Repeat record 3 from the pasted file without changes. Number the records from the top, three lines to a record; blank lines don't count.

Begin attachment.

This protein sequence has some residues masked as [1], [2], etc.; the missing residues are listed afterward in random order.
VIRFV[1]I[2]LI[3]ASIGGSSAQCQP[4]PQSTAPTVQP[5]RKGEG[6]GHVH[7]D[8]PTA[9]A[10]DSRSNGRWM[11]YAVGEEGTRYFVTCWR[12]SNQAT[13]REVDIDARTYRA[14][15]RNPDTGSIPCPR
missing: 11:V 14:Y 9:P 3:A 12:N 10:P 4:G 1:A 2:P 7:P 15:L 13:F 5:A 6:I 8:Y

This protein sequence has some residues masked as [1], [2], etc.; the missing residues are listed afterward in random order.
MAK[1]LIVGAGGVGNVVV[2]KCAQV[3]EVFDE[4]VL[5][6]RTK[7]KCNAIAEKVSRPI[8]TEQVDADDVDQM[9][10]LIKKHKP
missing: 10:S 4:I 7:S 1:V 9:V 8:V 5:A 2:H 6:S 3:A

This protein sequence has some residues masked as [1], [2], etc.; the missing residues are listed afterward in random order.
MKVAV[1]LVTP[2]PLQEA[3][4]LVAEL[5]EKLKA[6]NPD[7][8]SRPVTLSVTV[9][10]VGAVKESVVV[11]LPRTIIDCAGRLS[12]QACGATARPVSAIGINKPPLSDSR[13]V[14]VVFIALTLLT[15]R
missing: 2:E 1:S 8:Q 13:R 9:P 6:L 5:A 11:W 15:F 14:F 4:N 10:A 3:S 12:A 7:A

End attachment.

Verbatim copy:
This protein sequence has some residues masked as [1], [2], etc.; the missing residues are listed afterward in random order.
MKVAV[1]LVTP[2]PLQEA[3][4]LVAEL[5]EKLKA[6]NPD[7][8]SRPVTLSVTV[9][10]VGAVKESVVV[11]LPRTIIDCAGRLS[12]QACGATARPVSAIGINKPPLSDSR[13]V[14]VVFIALTLLT[15]R
missing: 2:E 1:S 8:Q 13:R 9:P 6:L 5:A 11:W 15:F 14:F 4:N 10:A 3:S 12:A 7:A